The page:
Lane v. Jones

Annotate this Case

244 Ga. 17 (1979)

257 S.E.2d 525

LANE v. JONES.

34922.

Supreme Court of Georgia.

Submitted May 18, 1979.

Decided July 2, 1979.

Henry Ross, for appellant.

Glenn Thomas, Jr., District Attorney, Amanda Williams, Assistant District Attorney, for appellee.

MARSHALL, Justice.

This is a pre-trial habeas corpus appeal. The 15-year-old appellant was arrested on a warrant for murder and held in the juvenile section of Glynn County Detention Center, pursuant to a post-arrest order for *18 detention issued by the Juvenile Court of Glynn County. The appellant's attorney, the public defender, attempted to present a petition alleging delinquency to the juvenile court, but the court refused to accept or file such petition. The appellant then filed a petition for writ of habeas corpus in Glynn Superior Court. On the day of, but prior to, the hearing on the habeas corpus petition, an indictment against the appellant for murder was returned. The writ of habeas corpus was denied, from which the appellant appeals.

1. The juvenile court did not acquire jurisdiction of the appellant by its post-arrest order for detention; therefore, the mandatory provisions of Code Ann. § 24A-1404 (Ga. L. 1971, pp. 709, 725; 1977, pp. 1237, 1242) were not required and the appellant's detention is legal. Hartley v. Clack, 239 Ga. 113 (236 SE2d 63) (1977); Longshore v. State, 239 Ga. 437 (238 SE2d 22) (1977).

2. Accordingly, jurisdiction was first acquired by the superior court by means of the appellant's indictment for murder returned on the day of, but prior to the hearing on, the appellant's pre-trial habeas corpus petition, at which time no petition was pending in juvenile court. Hartley v. Clack, supra.

3. Code Ann. § 24A-1601 (Ga. L. 1971, pp. 709, 726) provides: "A petition alleging delinquency, deprivation or unruliness of a child shall not be filed unless the court or a person authorized by the court has determined and endorsed upon the petition that the filing of the petition is in the best interest of the public and the child." In the case sub judice, the juvenile court's refusal to accept or file the petition alleging delinquency of the appellant, tendered prior to the return of the indictment, was on the ground that it was the policy of that court not to accept jurisdiction of capital felony cases.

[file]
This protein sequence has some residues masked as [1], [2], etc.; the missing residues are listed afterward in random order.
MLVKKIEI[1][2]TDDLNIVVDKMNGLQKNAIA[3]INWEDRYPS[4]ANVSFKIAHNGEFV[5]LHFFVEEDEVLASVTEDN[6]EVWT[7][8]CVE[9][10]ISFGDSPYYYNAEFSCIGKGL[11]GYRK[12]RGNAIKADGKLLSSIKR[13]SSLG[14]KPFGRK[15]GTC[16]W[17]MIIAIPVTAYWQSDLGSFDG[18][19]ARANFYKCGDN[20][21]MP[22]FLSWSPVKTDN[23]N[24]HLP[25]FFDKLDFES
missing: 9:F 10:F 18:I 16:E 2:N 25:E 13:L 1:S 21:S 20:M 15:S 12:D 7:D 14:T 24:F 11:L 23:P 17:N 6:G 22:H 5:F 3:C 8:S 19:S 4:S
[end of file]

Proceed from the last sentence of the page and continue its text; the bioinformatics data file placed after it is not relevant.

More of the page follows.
Code Ann. § 24A-1601 is not unconstitutional, as contended by the appellant, on the ground that it violates due process of law by permitting the juvenile court to allow the case to be transferred to the superior court by merely disallowing the filing of a petition such as would vest jurisdiction in juvenile court, without the benefit of any transfer hearing, as provided in Code Ann. § 24A-2501 (Ga. L. 1971, pp. 709, 736; 1973, pp. 882, 887; *19 1978, p. 1758). Treatment as a juvenile is not an inherent right, but one granted by the General Assembly; therefore, the General Assembly may restrict or qualify that right as it sees fit. Woodard v. Wainwright, 556 F2d 781, 785; cert. den. 434 U.S. 1088 (98 SC 1285, 55 LE2d 794) (1978). The official comment in the Annotated Code following this statute is as follows: "Ga. Code Ann., former § 24-2411 provided that after a complaint was filed, a preliminary investigation was to be had, but where a hearing was requested by the complainant or necessary from the facts, a verified petition was to be filed. The new Code section does not permit the filing of a petition unless it is determined by the court or a person authorized by the court that the filing of the petition is in the best interests of the public and the child. This is consistent with the basic philosophy that these matters shall be handled informally, if at all possible." (Emphasis supplied.)

We see no deprivation of due process in giving the juvenile court judge discretion as to the filing of petitions in that court. Nor do we perceive any abuse of discretion under the circumstances in this case, involving a capital felony. It should be noted that § 24A-1601 is for the best interests of the public, as well as the child. The jury in superior court can consider the youth of the appellant as a mitigating circumstance.

The denial of the writ of habeas corpus was not error.

Judgment affirmed. All the Justices concur, except Jordan, J., who concurs in the judgment only.